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Even if you are someone who thinks of your dog as your child and gives them free rein most of the time, teaching them to be comfortable in a crate is beneficial for safety and practical reasons. And the earlier you start, preferably when they are puppies, the easier it will be.
The key is never to use the crate as a punishment, only as a safe space and only for a limited time. Once your dog learns this, they will be content to go in the crate. Also, keep in mind that crate training takes time – weeks or even months – so be patient and don’t expect results right away. Once you have crate trained your dog, you will reap benefits for the life of your dog.
What size of crate is best?
Before you start, you will want to make sure that the crate is the right size for your dog. It really can’t be too big for home use, but you will want to make sure it’s not too small. If it’s for a puppy, make sure it’s big enough for them to grow into. And if you think you’ll be traveling with the crate, you want to make sure it fits in your car and complies with any size requirements from the airlines.
The crate should be big enough for the dog to stretch out completely and get up and turn around without hitting his head. This website has dimensions for different weights and breeds. Learn about the different types of crates available.
Why crate train your dog:
- Potty training a puppy: using a crate at night makes potty training much easier. Dogs like their space to be clean, so crating is a great tool to housetrain because they will tell you when it’s time to go with some whining and scratching. See some potty training tips here.
- To prevent a puppy or dog from destroying things and keep them out of trouble while you are away.
- If you have an adult dog and a new puppy, using the crate for your puppy’s nap time will be a great way to help your puppy unwind to fall asleep and a welcomed break for your adult dog.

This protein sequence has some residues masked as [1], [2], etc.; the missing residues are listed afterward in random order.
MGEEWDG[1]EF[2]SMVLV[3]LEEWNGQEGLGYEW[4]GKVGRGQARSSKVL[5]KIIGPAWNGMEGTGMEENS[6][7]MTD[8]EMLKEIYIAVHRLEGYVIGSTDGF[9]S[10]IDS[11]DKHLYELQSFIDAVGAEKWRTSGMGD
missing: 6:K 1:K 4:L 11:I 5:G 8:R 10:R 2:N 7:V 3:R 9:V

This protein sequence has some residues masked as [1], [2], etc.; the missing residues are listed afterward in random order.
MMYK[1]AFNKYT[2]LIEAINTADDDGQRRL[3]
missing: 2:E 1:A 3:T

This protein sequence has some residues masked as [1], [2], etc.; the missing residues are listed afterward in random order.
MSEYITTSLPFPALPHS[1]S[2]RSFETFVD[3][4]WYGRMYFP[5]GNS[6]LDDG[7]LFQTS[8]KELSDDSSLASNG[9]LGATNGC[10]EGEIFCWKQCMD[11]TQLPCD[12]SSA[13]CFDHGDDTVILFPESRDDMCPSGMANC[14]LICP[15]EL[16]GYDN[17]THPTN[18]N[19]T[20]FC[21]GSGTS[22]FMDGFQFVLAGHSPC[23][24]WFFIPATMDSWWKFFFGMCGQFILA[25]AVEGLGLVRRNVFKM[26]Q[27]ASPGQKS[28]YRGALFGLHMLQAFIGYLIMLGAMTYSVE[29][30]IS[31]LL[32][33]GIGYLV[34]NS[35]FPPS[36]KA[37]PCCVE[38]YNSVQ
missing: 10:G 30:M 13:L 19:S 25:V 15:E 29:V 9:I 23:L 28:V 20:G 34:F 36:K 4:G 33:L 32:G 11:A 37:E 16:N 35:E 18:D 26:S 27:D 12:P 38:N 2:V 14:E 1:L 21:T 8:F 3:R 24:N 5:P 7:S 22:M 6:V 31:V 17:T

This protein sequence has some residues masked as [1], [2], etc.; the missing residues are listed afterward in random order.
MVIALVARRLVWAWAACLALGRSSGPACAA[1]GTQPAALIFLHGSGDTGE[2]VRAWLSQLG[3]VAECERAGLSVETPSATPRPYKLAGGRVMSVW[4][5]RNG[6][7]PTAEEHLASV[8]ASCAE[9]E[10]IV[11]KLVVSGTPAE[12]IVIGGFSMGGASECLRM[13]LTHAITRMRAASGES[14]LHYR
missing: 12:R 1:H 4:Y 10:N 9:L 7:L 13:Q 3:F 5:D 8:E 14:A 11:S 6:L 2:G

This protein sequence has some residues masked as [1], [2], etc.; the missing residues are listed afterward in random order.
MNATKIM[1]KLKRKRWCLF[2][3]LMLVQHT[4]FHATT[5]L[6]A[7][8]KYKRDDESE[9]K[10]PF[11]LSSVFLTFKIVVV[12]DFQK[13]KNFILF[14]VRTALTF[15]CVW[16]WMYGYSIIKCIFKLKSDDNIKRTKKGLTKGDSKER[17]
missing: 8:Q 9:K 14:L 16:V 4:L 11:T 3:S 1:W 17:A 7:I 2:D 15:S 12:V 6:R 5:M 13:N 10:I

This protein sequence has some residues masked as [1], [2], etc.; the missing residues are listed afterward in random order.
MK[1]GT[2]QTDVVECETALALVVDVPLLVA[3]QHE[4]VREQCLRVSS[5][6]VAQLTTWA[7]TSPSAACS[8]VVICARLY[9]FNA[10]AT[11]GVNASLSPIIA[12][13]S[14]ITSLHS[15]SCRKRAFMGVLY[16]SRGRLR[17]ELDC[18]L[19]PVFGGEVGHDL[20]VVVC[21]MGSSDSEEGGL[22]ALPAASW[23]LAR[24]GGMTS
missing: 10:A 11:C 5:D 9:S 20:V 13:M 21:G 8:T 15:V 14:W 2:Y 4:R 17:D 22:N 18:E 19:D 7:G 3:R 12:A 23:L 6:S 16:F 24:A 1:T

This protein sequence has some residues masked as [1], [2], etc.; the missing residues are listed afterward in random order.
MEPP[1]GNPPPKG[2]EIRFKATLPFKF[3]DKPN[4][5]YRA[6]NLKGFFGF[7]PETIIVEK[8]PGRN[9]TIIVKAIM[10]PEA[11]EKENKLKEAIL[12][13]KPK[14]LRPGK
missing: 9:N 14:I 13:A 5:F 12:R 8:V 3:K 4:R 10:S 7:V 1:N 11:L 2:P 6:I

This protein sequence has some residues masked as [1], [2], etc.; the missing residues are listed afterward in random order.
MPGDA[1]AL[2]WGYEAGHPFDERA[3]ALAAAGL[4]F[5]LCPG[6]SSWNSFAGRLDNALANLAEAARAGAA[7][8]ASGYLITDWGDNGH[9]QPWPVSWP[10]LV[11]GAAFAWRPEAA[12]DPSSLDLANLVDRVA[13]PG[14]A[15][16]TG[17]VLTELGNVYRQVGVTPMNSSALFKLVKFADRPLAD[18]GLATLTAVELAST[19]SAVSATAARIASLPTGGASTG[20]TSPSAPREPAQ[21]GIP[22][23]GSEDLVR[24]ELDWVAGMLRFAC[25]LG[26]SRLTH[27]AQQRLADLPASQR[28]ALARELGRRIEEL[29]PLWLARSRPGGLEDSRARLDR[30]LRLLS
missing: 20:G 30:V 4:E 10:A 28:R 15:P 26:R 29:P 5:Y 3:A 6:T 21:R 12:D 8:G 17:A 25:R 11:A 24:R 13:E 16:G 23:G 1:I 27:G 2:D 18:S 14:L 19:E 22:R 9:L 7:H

- Traveling in the car is less stressful for a dog when in a crate, as the less they can see, the less anxious they are.
- Most dogs learn to love crates, as they are a safe place for your dog to retreat to if they are feeling overwhelmed. Your dog shouldn’t be disturbed if they have sought refuge in their crate. Never try to coax them out if they need a break.
- If you plan on taking your dog on a plane in the future, being in a crate is a requirement unless they are a service animal.
When should you not use a crate?
- If you are looking for a long-term place to keep your dog. Dogs need to be with their family members when we are home, not secluded in another room or a crate.
- If you are trying to punish your dog – the dog will learn to avoid the crate and could refuse to go inside, or he could become extremely agitated in an attempt to be let out of the crate and hurt themselves. Your dog could also become afraid of the crate, and any negative association will only cause trauma.
- Ideally, an adult dog should not be left in a crate for more than a couple of hours at a time unless he is crated during the night. For puppies, you should not leave them in the crate longer than their ability to hold their urine, which is no more than an hour or so, depending on the puppy’s age.